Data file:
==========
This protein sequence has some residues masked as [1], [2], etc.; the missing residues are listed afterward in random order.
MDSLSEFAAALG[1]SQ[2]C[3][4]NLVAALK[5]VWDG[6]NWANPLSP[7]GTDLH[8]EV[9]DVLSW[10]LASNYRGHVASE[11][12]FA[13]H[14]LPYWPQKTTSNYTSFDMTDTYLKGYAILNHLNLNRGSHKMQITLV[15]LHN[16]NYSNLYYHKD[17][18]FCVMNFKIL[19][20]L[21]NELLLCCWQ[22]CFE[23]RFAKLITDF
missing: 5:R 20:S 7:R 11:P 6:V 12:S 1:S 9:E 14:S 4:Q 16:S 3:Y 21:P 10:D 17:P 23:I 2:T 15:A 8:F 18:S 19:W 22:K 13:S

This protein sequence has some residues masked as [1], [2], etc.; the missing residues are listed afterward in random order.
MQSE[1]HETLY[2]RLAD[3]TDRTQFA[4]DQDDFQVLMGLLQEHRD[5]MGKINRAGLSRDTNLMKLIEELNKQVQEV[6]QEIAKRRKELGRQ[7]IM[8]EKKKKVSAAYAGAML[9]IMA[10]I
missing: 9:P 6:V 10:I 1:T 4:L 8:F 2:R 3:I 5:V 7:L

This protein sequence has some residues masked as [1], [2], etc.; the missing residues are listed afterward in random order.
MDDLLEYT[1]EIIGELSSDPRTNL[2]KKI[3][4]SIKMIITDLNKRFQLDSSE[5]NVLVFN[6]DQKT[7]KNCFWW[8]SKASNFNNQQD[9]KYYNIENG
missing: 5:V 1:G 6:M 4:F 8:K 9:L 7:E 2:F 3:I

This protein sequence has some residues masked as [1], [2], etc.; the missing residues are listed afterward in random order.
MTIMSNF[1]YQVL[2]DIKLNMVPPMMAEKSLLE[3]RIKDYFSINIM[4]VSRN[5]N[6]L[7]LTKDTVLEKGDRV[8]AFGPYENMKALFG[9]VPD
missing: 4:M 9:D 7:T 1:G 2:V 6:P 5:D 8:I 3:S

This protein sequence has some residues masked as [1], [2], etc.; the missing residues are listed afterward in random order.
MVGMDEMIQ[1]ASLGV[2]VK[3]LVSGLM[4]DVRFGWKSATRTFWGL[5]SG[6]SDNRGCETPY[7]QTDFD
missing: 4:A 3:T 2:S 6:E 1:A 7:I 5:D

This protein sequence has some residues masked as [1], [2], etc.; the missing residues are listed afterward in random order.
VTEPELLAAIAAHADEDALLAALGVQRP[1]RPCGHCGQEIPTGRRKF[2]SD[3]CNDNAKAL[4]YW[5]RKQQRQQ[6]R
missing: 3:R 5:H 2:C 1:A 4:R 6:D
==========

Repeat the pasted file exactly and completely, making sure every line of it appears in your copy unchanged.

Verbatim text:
This protein sequence has some residues masked as [1], [2], etc.; the missing residues are listed afterward in random order.
MDSLSEFAAALG[1]SQ[2]C[3][4]NLVAALK[5]VWDG[6]NWANPLSP[7]GTDLH[8]EV[9]DVLSW[10]LASNYRGHVASE[11][12]FA[13]H[14]LPYWPQKTTSNYTSFDMTDTYLKGYAILNHLNLNRGSHKMQITLV[15]LHN[16]NYSNLYYHKD[17][18]FCVMNFKIL[19][20]L[21]NELLLCCWQ[22]CFE[23]RFAKLITDF
missing: 5:R 20:S 7:R 11:P 6:V 12:S 1:S 9:E 14:S 4:Q 16:S 3:Y 21:P 10:D 17:P 23:I 2:T 15:A 8:F 18:S 19:W 22:K 13:S

This protein sequence has some residues masked as [1], [2], etc.; the missing residues are listed afterward in random order.
MQSE[1]HETLY[2]RLAD[3]TDRTQFA[4]DQDDFQVLMGLLQEHRD[5]MGKINRAGLSRDTNLMKLIEELNKQVQEV[6]QEIAKRRKELGRQ[7]IM[8]EKKKKVSAAYAGAML[9]IMA[10]I
missing: 9:P 6:V 10:I 1:T 4:L 8:F 2:R 3:I 5:V 7:L

This protein sequence has some residues masked as [1], [2], etc.; the missing residues are listed afterward in random order.
MDDLLEYT[1]EIIGELSSDPRTNL[2]KKI[3][4]SIKMIITDLNKRFQLDSSE[5]NVLVFN[6]DQKT[7]KNCFWW[8]SKASNFNNQQD[9]KYYNIENG
missing: 5:V 1:G 6:M 4:F 8:K 9:L 7:E 2:F 3:I

This protein sequence has some residues masked as [1], [2], etc.; the missing residues are listed afterward in random order.
MTIMSNF[1]YQVL[2]DIKLNMVPPMMAEKSLLE[3]RIKDYFSINIM[4]VSRN[5]N[6]L[7]LTKDTVLEKGDRV[8]AFGPYENMKALFG[9]VPD
missing: 4:M 9:D 7:T 1:G 2:V 6:P 5:D 8:I 3:S

This protein sequence has some residues masked as [1], [2], etc.; the missing residues are listed afterward in random order.
MVGMDEMIQ[1]ASLGV[2]VK[3]LVSGLM[4]DVRFGWKSATRTFWGL[5]SG[6]SDNRGCETPY[7]QTDFD
missing: 4:A 3:T 2:S 6:E 1:A 7:I 5:D

This protein sequence has some residues masked as [1], [2], etc.; the missing residues are listed afterward in random order.
VTEPELLAAIAAHADEDALLAALGVQRP[1]RPCGHCGQEIPTGRRKF[2]SD[3]CNDNAKAL[4]YW[5]RKQQRQQ[6]R
missing: 3:R 5:H 2:C 1:A 4:R 6:D